Terrifying thought

Having read Veronica Hardstaff's letter on the EU, she makes some very interesting points. I would like to make some comments on them, from a Eurosceptic point of view.

Tuesday, 16th February 2016, 5:37 am
Updated Tuesday, 16th February 2016, 5:40 am

1. She states that we have enjoyed over 70 years of peace since joining a community of democratic countries. I agree, but we have NATO to thank for that.

Post war, we were friendly and democratic with our neighbours, remember it wasn’t until 1973 that we joined the then European Economic Community. With the tide of refugees seeking refuge in Europe,

I hardly think it is our exit from the EU that is going to destabilise Europe. I think that Germany have already destabilised Europe by opening its borders to over one million refugees without a clue as to how this might fundamentally change Europe for good.

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2. She states the EU is not perfect and I agree. And yes our MEPs make decisions on our place in the EU. But it is not always in our best interest when certain laws are passed, sure our MEPs fight tooth and nail to veto laws, usually to no avail.

3. She states that global issues such as climate change cannot be solved by individual nations. Again I agree, prime example the 2015 United Nations Climate Change Conference which was held in Paris. United Nations has 193 members, dwarfing the EU and it’s 28 states.

Indeed, climate change has to be addressed with cooperation from many countries, not individual ones, but our membership of the EU doesn’t make a difference in this case, we were members of NATO at the end of WWII, 28 years before we joined the EEC.

4. Under EU legislation, employees have protection from working dangerously long hours, and part time workers, predominantly women have protection and entitlement to a full pension and equal rights of a full time worker.

That is good, but I’m pretty sure that if we were not a member of the EU, given our liberal society, those laws would still apply. I can imagine a lot of unrest if this was not so. She also states that many who want Brexit are wealthy individuals and companies , who want to avoid tax and do not want their workers to have protection.

I agree, but with membership also comes open borders and cheap labor, which leads to a wage slump. Even with membership, big corporate companies take advantage of workers.

5. European regulations are designed to make the single market work fairly. But as we know, the single market, primarily those states in the Eurozone, want more and more integration, something our country is not so keen on.

6. She states if we wish to trade with the EU, we would need to be like Norway or Switzerland, obeying all the rules, paying money for the privilege and not getting a say.

But we as a member state have to also go through the EU when we trade with any country outside the EU. I recently read an article that saddened me. It was on our trade with New Zealand, a country that can claim 80 per cent of its ancestry to the UK, and is a member of the Commonwealth.

We always traded strongly with NZ, but on our joining of the EEC in 1973, our trade started to decline with them, and they had to look elsewhere for business. Essentially, we did the dirty, and I probably think that they weren’t the only casualty.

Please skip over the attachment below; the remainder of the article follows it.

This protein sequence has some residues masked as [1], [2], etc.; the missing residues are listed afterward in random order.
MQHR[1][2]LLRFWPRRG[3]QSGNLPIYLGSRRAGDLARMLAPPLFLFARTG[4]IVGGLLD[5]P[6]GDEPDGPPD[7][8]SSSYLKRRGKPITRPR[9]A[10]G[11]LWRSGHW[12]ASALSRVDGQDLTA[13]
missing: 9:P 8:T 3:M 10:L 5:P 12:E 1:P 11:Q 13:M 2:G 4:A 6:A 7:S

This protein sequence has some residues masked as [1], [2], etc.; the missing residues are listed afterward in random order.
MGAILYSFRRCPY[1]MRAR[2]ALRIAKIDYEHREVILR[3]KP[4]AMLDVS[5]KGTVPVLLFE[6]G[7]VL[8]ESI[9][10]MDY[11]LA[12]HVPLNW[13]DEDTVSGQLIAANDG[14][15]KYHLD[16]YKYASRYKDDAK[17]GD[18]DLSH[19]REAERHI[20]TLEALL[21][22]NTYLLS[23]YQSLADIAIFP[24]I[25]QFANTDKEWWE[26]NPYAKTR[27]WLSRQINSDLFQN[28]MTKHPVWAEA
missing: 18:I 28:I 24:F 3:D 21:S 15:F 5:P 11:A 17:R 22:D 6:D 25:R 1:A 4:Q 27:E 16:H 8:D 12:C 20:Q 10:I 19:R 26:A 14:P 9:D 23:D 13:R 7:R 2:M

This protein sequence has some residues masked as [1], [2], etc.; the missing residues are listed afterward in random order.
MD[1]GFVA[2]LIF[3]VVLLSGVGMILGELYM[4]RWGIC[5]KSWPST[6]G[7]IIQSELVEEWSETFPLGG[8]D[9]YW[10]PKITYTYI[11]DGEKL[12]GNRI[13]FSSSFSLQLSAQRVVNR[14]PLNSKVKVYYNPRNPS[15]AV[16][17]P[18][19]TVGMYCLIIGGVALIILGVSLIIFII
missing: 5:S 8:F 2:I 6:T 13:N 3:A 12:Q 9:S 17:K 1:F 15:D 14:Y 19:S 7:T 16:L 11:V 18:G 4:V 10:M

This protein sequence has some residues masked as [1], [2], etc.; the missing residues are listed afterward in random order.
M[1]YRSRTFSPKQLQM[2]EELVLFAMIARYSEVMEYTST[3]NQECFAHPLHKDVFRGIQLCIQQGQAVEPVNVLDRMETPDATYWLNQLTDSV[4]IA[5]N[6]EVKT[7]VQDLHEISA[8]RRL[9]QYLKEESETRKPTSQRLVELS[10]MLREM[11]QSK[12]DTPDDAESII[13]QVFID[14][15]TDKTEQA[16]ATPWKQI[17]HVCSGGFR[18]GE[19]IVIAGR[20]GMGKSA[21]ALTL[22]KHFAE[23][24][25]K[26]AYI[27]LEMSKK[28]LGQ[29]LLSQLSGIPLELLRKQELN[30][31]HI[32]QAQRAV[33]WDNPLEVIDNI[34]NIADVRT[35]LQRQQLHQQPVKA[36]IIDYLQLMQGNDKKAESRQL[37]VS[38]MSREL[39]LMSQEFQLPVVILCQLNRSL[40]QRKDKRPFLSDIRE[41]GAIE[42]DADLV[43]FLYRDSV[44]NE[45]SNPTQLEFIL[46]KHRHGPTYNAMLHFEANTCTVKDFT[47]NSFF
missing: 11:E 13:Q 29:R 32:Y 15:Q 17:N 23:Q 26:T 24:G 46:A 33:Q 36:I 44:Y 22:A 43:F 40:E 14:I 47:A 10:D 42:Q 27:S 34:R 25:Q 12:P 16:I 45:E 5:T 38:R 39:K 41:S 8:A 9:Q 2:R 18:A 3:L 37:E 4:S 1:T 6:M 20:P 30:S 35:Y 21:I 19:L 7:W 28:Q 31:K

7. Every country makes it’ case for its own interests in the EU, but if that country disagrees, but the rest don’t, then that country gets dragged in anyway.

But you have to see it from our perspective, the general public. We see it as being dictated to. That is because we voted in our politicians to make laws in our country for our own people. We also vote in MEPs that also vote for laws to be passed or not passed.

But they can be outnumbered by other MEPs from foreign countries that have no interest for our people or our nation’s needs. You hear it so often from other EU politicians that the UK is once again moaning and causing trouble.

Are we moaning or are we just trying to make our voice heard in a continually soundproof organisation. I think the EU just wants to go its own way, and feels the UK is a hindrance.

8. It is perfectly possible to be patriotic and pro European. I am European. We are in the continent of Europe. That is just geography. But we cannot really continue to be patriotic, whilst still being in the EU. Because far from the EU being a promotion of harmony, it is causing fractures across the whole continent.

The refugee crisis being a prime example. The commission had decided to share out the refugees among member states using a quota system. Thankfully we opted out, but you suddenly heard objections from many saying they didn’t want that.

Suddenly nationalism takes over, and the EU becomes the stereotypical bully, saying what is best for each state, when they quite clearly don’t know what is best for them.

By all means let us have trade with each other, but let’s also have competitiveness, individuality and control. The USA, Canada and Mexico have free trade with each other in the form of the NAFTA, ( North American Free Trade Agreement), but I was still under the impression that there are still passport controls and immigration controls between these nations.

They all still have their own currency and borders and manage to achieve the same. Let us look at this example and realize the EU could have been such a good thing, but has been managed badly and is now showing it’s true agenda, to eradicate national borders, and sovereignty to become one United States of Europe, with a president and a senate.

Prime Ministers will be replaced by senators. I just have one thing to say, what a terrifying thought.

Matthew Hobson

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